Alleged Army deserter Bowe Bergdahl should be put to death if a military court finds him guilty of abandoning his post in Afghanistan in 2009 and concludes that U.S. service members died searching for him after his disappearance, says former Navy SEAL and war on terror veteran Carl Higbie.
"As far as I'm concerned, he is a deserter and he's a traitor," Higbie, a co-author of "Battle on the Home Front: A Navy SEAL's Mission to Save the American Dream,"
told "MidPoint" host Ed Berliner on Newsmax TV
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Likewise, if a military courts-martial affirms the story that is already told by Bergdahl's platoon mates in Afghanistan, and by others connected to the case, Bergdahl "should be treated as an enemy combatant" and punished accordingly, said Higbie.
"I know there have been six killed in association [with] operations looking for him or … in some sort of correlation to his disappearance," said Higbie. "They should take that into serious consideration as well. I would look towards the death penalty if that is in fact the case."
Then-Private First Class Bergdahl was captured by Afghan militants after walking away from a remote patrol base in Afghanistan in June 2009, and was held captive for five years.
Now a sergeant, he was freed in May in a controversial U.S. deal with the Taliban, who got five of their own released from Guantanamo Bay.
The administration's happy-homecoming narrative for a soldier
who served "with honor and distinction" immediately clashed with the accounts of his platoon mates, who called Berghdal a deserter and said he voiced doubts about the war in Afghanistan just before he disappeared.
The Army formally charged him on Wednesday
with desertion with intent to shirk important or hazardous duty, and with misbehavior before the enemy. The next step is a preliminary hearing, comparable to a civilian grand jury, ahead of a possible military court-martial.
Desertion is punishable by life in prison, and misbehavior before the enemy carries the possibility of the death penalty. But news reports citing unnamed defense officials have suggested that Bergdahl is unlikely to be put to death if convicted, and that his five years in harsh captivity
might be a mitigating factor in any sentence.
Higbie said he has "zero sympathy" for Berghdal either as somebody who wrestled with doubts about the mission or who endured years of Taliban brutality. If he left his post under the circumstances given so far, "then he in fact does not deserve any sympathy," said Higbie. "He's an enemy of the United States of America and he should be treated as such."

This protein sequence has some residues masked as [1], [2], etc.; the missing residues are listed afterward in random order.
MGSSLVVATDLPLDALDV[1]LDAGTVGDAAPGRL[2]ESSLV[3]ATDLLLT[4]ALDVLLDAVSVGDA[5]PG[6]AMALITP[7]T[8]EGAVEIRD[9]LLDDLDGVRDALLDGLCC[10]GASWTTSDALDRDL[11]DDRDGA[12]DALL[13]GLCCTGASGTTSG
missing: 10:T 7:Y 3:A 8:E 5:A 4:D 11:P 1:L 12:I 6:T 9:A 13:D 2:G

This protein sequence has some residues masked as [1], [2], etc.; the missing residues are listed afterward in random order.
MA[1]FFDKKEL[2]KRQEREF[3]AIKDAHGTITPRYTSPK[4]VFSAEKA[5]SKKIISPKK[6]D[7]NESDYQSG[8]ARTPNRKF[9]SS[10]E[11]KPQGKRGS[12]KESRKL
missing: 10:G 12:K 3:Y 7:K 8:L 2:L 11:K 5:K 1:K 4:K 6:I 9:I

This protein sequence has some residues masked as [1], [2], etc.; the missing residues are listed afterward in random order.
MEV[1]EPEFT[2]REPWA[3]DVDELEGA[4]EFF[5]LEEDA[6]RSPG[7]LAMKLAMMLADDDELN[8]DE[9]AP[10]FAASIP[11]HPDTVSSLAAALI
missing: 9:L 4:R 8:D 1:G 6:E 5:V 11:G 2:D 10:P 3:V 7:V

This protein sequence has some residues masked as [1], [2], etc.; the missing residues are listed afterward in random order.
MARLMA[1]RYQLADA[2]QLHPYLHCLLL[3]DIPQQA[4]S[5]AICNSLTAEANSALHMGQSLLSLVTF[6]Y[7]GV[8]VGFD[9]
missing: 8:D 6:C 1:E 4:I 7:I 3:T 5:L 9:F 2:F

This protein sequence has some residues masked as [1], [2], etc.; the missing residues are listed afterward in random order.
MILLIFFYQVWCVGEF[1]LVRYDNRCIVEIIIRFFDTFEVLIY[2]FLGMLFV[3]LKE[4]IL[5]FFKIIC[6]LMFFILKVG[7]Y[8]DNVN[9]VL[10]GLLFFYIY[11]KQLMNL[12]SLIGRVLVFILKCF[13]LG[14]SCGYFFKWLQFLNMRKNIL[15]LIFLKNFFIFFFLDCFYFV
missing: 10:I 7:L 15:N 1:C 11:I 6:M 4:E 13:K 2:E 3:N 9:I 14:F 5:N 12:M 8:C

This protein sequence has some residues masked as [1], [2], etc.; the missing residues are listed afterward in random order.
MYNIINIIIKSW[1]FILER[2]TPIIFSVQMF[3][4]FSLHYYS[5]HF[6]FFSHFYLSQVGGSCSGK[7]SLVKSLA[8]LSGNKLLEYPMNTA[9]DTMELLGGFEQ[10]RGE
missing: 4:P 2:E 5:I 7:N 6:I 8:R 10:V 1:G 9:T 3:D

Higbie also said "it is notable that during the time of his desertion, attacks on coalition forces did go up.
"Are they correlated?" he said. "I can't be the judge of that; it's above my pay grade. But they did go up. Also, you have to look at the guys who got killed looking for him: What impact did him leaving have? And what intel did he give [to his captors] that led to the potential harming of American troops?"
Higbie called the Obama administration's portrayal of Berghdal as one of the good guys "horrible."
"It's just a reflection of how disconnected the current administration is," he said. "And the president spoke at the Rose Garden with his arm around Bowe Bergdahl's parents."
Higbie said some foresight and interviewing of Berghdal's platoon mates could have prevented the fiasco, but the possibility of desertion seems not to have occurred to anybody in the White House.
"And they didn't interview anybody," even though it was clear that "all the people that [Bergdahl] served with said that he was turd," said Higbie.
Asked why the administration didn't vet Bergdahl more thoroughly before making him the centerpiece of a prisoner swap, Higbie said, "You got me."
"But this is a characteristic of the Obama administration," he said. "They don't care what the actual reality is; they care what looks good for them on paper. The president was so anxious to get us out of Iraq and Afghanistan, and he thought that tying up this loose end would make him look like a hero."
"But it really didn't," he said. "It backfired on him and I'm glad — unfortunately, at the expense of turning over five terrorists that are now going to go back to trying to harm America."
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